With or without bread in hand…head back to Brazil Street and walk all the way up to the top, turn right onto the Chausee Rd and you’ll easily pick out the sparkling yellow house a short distance away on the other side of the road, on the junction with Grass St.…you will now have reached your destination, the Walcott House.
Entrance is free to this mini-museum but donations are welcome. You might find original sketchbooks from Sir Derek’s plays or original notes from Roddy’s plays, paintings by Sir Derek’s son Peter, family photos and other mementos. Upstairs, you can view one or two short documentaries on these two favourite sons of Saint Lucia. Currently an exhibition chronicalling the 1948 Castries Fire is on display.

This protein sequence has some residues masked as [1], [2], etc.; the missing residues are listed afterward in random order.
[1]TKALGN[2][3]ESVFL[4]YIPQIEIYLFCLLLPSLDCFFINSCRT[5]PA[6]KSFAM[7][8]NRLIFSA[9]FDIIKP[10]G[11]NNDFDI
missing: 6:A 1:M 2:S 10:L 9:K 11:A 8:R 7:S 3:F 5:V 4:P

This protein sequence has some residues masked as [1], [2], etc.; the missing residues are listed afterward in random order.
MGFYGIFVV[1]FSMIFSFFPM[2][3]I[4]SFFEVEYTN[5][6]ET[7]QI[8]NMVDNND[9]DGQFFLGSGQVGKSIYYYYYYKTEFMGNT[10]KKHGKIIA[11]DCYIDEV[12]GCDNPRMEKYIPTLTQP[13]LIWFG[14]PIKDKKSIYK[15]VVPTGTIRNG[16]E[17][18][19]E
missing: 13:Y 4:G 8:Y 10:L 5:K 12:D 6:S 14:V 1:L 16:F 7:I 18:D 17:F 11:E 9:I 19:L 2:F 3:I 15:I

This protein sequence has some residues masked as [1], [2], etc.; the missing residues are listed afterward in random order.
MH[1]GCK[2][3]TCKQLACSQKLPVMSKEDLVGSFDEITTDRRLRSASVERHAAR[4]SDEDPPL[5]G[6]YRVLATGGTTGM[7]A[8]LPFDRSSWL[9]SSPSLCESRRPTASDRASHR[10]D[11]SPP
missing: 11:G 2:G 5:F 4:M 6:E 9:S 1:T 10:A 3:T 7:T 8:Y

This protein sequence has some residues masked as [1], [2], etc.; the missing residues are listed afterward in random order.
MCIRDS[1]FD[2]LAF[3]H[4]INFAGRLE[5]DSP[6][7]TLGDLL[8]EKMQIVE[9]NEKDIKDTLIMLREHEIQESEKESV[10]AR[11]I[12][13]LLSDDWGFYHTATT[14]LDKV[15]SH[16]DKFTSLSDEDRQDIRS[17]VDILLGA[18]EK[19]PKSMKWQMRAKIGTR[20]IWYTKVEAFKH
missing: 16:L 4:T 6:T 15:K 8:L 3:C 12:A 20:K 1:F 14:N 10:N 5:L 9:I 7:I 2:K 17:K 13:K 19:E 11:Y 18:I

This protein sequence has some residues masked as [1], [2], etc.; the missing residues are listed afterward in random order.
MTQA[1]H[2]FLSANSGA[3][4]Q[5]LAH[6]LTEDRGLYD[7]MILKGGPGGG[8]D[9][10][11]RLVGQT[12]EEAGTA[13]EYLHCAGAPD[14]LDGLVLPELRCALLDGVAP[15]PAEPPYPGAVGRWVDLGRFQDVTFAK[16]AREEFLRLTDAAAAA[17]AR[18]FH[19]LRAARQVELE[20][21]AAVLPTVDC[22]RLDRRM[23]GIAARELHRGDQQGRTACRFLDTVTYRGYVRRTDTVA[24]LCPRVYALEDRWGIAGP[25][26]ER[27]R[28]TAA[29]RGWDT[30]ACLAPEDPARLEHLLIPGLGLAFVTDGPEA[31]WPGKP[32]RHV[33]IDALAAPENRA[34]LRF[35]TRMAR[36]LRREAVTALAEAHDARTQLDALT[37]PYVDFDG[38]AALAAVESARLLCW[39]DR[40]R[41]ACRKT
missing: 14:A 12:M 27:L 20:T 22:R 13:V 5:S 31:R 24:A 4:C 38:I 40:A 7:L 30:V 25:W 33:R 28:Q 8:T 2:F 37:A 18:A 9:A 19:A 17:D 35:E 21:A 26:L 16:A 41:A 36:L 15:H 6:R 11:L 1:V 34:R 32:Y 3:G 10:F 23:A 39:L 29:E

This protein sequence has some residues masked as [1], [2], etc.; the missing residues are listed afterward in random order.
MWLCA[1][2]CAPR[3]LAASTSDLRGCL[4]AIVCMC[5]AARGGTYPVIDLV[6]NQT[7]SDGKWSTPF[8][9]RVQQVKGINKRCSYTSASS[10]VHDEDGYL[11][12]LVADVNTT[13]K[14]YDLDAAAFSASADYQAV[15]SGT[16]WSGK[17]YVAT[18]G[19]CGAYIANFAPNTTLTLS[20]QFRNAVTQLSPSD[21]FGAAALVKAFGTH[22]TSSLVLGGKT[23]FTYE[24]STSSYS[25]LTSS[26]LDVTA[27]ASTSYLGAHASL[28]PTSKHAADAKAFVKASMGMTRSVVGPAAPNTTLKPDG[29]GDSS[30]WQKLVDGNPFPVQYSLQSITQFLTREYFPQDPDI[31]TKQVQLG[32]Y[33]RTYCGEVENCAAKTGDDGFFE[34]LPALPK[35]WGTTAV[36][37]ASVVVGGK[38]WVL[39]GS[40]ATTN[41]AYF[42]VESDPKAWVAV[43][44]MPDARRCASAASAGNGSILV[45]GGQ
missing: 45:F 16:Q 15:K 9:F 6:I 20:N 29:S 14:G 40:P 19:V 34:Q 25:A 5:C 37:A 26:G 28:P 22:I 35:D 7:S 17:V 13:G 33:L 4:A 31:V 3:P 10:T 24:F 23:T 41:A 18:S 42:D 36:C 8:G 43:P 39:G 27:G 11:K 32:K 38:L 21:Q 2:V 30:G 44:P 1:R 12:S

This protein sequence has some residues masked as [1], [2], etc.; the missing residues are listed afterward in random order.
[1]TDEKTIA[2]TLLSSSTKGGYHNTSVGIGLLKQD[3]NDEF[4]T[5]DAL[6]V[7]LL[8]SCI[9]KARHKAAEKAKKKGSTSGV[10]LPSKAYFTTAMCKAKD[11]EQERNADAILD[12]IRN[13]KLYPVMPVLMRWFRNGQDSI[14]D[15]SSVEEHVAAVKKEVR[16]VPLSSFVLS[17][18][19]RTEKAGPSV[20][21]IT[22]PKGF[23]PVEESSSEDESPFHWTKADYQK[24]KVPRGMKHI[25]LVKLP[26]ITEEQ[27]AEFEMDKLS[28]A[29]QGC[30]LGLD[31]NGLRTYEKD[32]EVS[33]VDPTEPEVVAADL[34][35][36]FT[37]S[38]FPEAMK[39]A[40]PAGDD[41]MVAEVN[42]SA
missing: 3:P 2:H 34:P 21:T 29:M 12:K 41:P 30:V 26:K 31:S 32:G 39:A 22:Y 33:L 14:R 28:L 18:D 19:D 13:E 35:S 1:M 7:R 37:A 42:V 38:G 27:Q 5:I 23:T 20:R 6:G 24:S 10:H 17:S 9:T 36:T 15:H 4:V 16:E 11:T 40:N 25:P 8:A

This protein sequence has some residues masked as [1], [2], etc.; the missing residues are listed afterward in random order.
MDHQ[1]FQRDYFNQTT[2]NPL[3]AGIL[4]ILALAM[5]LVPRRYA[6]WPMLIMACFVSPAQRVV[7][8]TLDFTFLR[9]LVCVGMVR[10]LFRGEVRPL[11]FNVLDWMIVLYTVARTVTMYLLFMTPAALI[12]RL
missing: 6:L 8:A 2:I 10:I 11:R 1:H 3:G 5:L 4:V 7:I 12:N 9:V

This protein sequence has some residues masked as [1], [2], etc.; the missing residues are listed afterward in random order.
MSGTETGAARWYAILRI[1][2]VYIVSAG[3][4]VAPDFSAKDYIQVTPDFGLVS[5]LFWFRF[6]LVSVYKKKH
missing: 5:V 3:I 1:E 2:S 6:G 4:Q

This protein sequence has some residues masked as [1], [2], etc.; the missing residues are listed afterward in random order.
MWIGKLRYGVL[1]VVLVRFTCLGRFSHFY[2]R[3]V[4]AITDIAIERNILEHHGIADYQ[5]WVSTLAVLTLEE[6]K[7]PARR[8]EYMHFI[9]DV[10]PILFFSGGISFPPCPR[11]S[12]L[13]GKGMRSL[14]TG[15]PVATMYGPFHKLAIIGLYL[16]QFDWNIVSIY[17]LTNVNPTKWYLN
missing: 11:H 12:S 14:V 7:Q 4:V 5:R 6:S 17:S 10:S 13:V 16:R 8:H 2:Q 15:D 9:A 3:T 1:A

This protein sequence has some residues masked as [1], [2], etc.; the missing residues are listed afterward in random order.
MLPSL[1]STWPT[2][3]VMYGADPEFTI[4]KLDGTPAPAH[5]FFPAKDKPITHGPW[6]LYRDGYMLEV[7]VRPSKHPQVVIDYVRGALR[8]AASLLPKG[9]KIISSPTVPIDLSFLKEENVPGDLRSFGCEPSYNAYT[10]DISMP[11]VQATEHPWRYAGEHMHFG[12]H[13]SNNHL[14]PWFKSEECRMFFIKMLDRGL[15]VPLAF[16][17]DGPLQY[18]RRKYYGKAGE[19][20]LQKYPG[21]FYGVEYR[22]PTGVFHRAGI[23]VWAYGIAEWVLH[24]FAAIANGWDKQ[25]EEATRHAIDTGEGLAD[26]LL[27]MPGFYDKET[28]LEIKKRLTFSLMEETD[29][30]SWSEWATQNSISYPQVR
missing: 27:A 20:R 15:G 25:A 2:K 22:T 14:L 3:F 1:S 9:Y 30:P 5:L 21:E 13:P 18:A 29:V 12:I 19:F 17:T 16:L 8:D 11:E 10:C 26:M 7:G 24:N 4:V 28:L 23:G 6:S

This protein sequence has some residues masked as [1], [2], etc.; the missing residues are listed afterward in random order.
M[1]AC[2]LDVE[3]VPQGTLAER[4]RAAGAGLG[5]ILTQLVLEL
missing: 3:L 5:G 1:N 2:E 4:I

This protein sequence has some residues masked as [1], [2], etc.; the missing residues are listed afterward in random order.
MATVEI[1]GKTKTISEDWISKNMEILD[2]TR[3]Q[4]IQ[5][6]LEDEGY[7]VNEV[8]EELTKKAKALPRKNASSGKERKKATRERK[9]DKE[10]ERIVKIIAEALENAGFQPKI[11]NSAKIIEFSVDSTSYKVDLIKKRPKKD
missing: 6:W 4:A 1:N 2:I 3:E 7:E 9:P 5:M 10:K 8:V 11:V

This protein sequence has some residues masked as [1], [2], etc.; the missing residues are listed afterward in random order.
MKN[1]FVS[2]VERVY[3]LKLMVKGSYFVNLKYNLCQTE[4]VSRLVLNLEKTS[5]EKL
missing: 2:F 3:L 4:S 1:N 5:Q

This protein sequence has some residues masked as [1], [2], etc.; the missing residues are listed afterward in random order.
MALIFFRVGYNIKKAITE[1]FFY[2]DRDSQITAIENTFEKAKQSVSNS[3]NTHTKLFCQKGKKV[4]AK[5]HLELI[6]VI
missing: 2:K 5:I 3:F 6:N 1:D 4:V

Viewing a documentary about the Walcott BrothersIf you’d like to assist the Saint Lucia National Trust in keeping the Walcott Place open or in any of its custodianship of Saint Lucia’s patrimony, please go here – you can’t donate directly right now, but they will guide you on how to send them a paypal donation or you can pop into their head office at the Pigeon Island National Landmark (also another wonderful place to visit!) or email firstname.lastname@example.org or call 1-758-452-5005
Castries Walk to Walcott Place Map
If you’d like to explore more, here are a few links